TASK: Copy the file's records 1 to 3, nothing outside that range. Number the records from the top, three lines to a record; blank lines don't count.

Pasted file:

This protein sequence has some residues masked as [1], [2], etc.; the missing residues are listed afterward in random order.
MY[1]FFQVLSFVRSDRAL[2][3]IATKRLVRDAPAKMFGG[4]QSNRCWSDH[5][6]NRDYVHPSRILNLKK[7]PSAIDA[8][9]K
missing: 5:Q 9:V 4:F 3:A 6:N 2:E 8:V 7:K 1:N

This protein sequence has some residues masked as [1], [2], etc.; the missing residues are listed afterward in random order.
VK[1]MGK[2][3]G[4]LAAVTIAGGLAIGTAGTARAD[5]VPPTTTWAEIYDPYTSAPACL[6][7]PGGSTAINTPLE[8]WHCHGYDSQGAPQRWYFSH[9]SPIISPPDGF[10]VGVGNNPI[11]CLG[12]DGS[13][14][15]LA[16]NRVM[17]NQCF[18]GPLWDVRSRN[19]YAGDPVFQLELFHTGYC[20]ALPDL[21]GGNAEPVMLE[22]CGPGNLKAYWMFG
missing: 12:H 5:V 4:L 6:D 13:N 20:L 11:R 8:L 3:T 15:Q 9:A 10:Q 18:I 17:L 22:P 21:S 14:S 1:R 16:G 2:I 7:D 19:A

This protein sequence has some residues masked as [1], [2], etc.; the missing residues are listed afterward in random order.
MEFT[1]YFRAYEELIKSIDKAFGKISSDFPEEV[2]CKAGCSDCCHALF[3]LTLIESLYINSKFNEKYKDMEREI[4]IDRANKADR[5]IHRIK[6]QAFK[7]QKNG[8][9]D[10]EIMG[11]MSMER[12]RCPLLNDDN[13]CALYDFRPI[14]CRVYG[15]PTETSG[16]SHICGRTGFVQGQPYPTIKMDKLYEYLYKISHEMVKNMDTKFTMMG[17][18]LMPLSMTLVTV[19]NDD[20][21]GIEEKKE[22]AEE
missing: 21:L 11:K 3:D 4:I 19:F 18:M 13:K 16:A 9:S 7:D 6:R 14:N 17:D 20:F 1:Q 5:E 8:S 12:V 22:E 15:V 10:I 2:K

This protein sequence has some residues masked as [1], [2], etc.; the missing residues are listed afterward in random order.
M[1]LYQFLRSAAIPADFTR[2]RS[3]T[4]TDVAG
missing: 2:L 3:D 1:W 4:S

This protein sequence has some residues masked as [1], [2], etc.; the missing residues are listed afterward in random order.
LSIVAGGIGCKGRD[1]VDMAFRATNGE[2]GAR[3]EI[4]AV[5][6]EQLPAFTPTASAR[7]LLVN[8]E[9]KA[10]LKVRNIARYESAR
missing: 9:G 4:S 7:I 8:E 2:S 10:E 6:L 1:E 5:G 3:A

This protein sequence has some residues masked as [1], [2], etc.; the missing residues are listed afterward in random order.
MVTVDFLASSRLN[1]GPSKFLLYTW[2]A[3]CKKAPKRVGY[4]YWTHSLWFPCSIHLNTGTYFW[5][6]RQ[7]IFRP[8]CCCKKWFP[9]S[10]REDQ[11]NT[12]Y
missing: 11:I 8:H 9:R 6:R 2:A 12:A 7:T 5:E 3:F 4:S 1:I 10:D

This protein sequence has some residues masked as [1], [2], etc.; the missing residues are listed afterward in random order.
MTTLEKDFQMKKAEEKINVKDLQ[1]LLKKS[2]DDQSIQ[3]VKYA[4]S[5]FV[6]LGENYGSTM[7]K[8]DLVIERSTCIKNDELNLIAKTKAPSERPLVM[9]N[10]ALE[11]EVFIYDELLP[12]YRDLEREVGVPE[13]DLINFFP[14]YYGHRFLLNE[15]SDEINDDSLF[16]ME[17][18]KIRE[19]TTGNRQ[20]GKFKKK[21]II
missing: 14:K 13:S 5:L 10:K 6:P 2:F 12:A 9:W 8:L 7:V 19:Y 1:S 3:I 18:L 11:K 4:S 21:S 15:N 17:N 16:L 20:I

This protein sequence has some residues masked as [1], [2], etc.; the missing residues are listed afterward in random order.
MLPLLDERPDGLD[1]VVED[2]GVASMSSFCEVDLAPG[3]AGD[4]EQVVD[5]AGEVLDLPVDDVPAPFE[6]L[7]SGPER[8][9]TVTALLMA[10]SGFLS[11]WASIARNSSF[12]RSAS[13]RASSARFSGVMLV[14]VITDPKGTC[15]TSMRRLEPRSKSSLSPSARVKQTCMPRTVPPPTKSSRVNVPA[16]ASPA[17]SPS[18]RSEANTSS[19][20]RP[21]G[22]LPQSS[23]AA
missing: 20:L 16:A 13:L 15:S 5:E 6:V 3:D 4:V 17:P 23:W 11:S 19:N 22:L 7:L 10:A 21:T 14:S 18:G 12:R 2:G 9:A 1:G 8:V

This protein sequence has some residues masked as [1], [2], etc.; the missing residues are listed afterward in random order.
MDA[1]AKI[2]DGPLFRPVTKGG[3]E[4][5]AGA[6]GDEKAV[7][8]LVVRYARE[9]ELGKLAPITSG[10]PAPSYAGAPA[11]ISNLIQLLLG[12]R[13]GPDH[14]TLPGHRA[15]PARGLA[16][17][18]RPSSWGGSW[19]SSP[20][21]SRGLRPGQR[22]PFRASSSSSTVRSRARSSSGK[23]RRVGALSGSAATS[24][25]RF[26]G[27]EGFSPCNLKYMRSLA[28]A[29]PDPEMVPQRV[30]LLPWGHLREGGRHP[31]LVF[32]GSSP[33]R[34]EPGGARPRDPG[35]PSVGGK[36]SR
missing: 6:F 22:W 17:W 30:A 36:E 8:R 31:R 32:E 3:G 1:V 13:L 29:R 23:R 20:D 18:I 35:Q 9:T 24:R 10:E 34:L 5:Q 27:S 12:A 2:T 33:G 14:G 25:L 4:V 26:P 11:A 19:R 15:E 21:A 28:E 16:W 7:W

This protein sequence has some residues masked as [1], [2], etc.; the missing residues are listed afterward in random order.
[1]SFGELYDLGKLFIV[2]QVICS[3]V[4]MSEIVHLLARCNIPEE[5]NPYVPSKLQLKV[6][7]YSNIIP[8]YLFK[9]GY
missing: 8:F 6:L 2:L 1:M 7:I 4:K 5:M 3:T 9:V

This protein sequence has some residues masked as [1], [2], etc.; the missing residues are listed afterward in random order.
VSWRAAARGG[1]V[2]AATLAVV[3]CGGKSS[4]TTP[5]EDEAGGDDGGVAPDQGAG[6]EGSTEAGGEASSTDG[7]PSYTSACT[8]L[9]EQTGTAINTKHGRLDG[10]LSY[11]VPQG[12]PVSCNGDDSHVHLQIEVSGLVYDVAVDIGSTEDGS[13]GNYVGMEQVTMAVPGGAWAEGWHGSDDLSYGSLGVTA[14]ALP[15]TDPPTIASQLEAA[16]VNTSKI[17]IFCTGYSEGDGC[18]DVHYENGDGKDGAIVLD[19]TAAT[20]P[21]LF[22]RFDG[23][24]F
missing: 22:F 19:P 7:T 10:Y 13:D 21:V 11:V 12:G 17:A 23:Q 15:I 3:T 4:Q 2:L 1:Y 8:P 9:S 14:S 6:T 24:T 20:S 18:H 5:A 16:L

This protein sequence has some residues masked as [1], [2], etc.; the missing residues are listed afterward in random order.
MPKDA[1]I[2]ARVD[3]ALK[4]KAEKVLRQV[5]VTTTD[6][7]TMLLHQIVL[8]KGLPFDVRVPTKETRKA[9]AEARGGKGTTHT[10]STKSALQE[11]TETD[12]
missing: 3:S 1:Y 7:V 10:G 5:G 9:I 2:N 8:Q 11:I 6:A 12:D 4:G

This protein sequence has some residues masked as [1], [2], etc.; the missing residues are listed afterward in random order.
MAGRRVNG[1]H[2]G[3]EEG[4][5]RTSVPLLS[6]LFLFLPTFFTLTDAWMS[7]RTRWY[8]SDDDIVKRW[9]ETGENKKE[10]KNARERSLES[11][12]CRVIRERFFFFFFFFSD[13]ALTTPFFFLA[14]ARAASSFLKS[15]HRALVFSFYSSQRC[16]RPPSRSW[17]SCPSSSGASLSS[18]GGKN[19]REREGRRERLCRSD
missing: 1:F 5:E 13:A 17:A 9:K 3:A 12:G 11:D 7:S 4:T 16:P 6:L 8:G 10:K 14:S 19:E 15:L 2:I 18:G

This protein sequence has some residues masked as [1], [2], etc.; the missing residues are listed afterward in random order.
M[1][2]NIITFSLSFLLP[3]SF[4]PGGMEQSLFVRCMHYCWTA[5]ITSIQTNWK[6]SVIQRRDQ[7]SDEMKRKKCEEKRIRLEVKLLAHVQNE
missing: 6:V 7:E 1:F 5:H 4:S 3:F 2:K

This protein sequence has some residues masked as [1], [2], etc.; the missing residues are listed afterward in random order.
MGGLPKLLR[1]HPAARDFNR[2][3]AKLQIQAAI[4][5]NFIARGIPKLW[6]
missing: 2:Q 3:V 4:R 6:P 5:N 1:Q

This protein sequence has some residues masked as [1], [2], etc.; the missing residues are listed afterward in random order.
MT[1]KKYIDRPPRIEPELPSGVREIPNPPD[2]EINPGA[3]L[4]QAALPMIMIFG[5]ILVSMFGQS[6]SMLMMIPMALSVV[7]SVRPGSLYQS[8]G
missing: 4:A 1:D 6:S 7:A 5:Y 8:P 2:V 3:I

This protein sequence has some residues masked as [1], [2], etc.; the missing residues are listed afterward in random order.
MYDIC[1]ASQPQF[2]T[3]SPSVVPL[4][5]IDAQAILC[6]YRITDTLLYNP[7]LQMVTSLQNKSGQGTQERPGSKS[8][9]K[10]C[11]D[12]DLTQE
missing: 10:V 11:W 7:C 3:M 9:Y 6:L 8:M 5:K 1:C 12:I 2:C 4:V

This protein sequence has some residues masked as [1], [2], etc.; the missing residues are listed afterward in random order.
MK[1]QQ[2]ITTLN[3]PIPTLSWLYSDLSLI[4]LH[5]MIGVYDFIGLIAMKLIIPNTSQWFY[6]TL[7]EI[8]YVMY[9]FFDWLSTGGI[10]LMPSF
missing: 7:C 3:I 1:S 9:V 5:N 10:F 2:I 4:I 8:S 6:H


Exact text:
This protein sequence has some residues masked as [1], [2], etc.; the missing residues are listed afterward in random order.
MY[1]FFQVLSFVRSDRAL[2][3]IATKRLVRDAPAKMFGG[4]QSNRCWSDH[5][6]NRDYVHPSRILNLKK[7]PSAIDA[8][9]K
missing: 5:Q 9:V 4:F 3:A 6:N 2:E 8:V 7:K 1:N

This protein sequence has some residues masked as [1], [2], etc.; the missing residues are listed afterward in random order.
VK[1]MGK[2][3]G[4]LAAVTIAGGLAIGTAGTARAD[5]VPPTTTWAEIYDPYTSAPACL[6][7]PGGSTAINTPLE[8]WHCHGYDSQGAPQRWYFSH[9]SPIISPPDGF[10]VGVGNNPI[11]CLG[12]DGS[13][14][15]LA[16]NRVM[17]NQCF[18]GPLWDVRSRN[19]YAGDPVFQLELFHTGYC[20]ALPDL[21]GGNAEPVMLE[22]CGPGNLKAYWMFG
missing: 12:H 5:V 4:L 6:D 13:N 20:L 11:R 8:L 3:T 15:Q 9:A 10:Q 18:I 17:L 22:P 21:S 14:S 1:R 16:G 2:I 7:D 19:A

This protein sequence has some residues masked as [1], [2], etc.; the missing residues are listed afterward in random order.
MEFT[1]YFRAYEELIKSIDKAFGKISSDFPEEV[2]CKAGCSDCCHALF[3]LTLIESLYINSKFNEKYKDMEREI[4]IDRANKADR[5]IHRIK[6]QAFK[7]QKNG[8][9]D[10]EIMG[11]MSMER[12]RCPLLNDDN[13]CALYDFRPI[14]CRVYG[15]PTETSG[16]SHICGRTGFVQGQPYPTIKMDKLYEYLYKISHEMVKNMDTKFTMMG[17][18]LMPLSMTLVTV[19]NDD[20][21]GIEEKKE[22]AEE
missing: 21:L 11:K 3:D 4:I 19:F 18:M 13:K 16:A 9:S 7:D 6:R 14:N 17:D 20:F 1:Q 5:E 8:S 12:V 22:E 15:V 10:I 2:K